Rich Lowry

Of course, our political system is not designed to be perfectly democratic. Perhaps seasoned pols, the superdelegates, know best. But Democrats reflexively denounce any check on the naked popular will as tantamount to "disenfranchisement," especially of black voters. Already, Al Sharpton and NAACP head Julian Bond are arguing over how racist it is not to seat the Florida and Michigan delegations. If Clinton denies Obama the nomination despite losing the popular vote, she will open herself to inflammatory charges of disregarding black votes of the sort that she and her husband would eagerly resort to if circumstances were different.

Hillary herself was once a democratic supremacist. After the disputed 2000 election, she supported abolishing the Electoral College. "I believe strongly that in a democracy," she said, "we should respect the will of the people." At least until that strong belief ran up against her pursuit of a presidential nomination. "I hope no one is ever in doubt again about whether their vote counts," she said. This turns out to have been a wan hope.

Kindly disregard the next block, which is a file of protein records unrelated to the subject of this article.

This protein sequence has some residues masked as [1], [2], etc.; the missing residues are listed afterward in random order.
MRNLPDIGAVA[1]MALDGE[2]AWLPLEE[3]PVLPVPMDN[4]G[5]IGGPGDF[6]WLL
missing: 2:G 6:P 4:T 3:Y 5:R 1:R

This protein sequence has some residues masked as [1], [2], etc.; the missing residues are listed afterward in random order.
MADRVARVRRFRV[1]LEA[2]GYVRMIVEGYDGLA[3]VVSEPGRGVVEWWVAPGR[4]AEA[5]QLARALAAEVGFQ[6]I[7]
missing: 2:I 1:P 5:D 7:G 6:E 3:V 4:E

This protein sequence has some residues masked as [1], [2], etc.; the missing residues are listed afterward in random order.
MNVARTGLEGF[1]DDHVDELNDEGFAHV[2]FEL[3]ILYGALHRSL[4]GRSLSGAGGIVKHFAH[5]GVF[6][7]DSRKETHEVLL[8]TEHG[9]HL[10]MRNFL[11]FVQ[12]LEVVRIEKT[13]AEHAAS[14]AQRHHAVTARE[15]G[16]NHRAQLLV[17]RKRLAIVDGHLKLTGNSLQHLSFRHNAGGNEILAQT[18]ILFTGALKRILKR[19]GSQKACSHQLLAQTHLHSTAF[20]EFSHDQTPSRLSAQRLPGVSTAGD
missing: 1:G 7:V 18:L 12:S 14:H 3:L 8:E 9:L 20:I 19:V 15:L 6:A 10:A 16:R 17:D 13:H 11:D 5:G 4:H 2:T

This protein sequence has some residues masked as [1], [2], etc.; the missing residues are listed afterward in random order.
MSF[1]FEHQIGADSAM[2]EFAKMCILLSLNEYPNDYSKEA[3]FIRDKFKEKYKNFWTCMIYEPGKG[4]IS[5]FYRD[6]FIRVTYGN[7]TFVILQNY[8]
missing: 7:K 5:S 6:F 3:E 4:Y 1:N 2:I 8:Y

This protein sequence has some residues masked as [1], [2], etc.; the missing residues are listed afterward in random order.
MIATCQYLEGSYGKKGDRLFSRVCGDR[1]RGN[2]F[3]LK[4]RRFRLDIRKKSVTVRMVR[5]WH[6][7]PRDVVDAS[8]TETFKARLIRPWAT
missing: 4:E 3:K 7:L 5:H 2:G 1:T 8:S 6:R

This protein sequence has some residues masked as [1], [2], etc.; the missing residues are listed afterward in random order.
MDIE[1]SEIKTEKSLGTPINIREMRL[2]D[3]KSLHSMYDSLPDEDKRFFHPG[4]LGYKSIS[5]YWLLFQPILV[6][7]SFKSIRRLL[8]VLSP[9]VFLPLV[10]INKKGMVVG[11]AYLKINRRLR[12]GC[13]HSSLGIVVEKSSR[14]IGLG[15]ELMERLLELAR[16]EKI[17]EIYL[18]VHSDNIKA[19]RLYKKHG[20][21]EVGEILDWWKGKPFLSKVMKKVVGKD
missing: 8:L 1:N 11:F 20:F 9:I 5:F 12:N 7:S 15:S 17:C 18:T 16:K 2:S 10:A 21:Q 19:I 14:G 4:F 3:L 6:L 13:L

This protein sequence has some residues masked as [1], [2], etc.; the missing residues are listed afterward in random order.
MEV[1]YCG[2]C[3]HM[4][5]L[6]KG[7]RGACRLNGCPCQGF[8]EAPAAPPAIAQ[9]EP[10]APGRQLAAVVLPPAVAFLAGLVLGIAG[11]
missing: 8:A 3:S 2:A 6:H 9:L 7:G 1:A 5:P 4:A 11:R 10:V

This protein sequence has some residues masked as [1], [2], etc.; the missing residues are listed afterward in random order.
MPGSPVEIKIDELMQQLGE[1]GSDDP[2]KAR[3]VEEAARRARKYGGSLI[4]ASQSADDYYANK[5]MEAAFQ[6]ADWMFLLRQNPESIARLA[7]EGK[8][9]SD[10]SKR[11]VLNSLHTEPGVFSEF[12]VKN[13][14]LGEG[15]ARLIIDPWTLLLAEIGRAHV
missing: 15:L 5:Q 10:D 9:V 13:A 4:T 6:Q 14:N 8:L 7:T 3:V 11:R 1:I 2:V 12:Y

Her attitude clearly is to win, no matter how, and worry about the repair job later. There's no benefit to her in being a graceful loser, since she'll probably never run again. And besides, she's not going to defer to a callow, two-year senator trying to deny her what she's rightfully entitled. There's only ethic that accords with her interests and her style -- by any means necessary.

Rich Lowry

Rich Lowry is author of Legacy: Paying the Price for the Clinton Years .
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